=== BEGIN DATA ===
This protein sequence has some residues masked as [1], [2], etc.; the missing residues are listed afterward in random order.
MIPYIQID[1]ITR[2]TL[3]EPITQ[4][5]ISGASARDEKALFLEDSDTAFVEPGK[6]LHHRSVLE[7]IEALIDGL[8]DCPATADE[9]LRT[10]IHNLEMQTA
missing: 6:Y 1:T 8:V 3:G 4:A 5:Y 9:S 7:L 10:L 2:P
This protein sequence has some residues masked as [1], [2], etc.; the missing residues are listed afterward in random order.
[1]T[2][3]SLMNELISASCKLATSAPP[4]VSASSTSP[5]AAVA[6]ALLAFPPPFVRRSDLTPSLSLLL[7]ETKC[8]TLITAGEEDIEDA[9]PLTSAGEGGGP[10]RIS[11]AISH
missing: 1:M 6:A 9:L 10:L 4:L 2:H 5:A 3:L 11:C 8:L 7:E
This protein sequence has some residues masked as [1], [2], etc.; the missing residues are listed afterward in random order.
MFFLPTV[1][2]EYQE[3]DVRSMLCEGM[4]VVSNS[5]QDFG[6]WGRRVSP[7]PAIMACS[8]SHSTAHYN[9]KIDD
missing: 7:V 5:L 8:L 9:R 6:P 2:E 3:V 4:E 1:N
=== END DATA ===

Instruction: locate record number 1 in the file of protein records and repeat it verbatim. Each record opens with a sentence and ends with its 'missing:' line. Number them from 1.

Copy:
This protein sequence has some residues masked as [1], [2], etc.; the missing residues are listed afterward in random order.
MIPYIQID[1]ITR[2]TL[3]EPITQ[4][5]ISGASARDEKALFLEDSDTAFVEPGK[6]LHHRSVLE[7]IEALIDGL[8]DCPATADE[9]LRT[10]IHNLEMQTA
missing: 6:Y 1:T 8:V 3:G 4:A 5:Y 9:S 7:L 10:L 2:P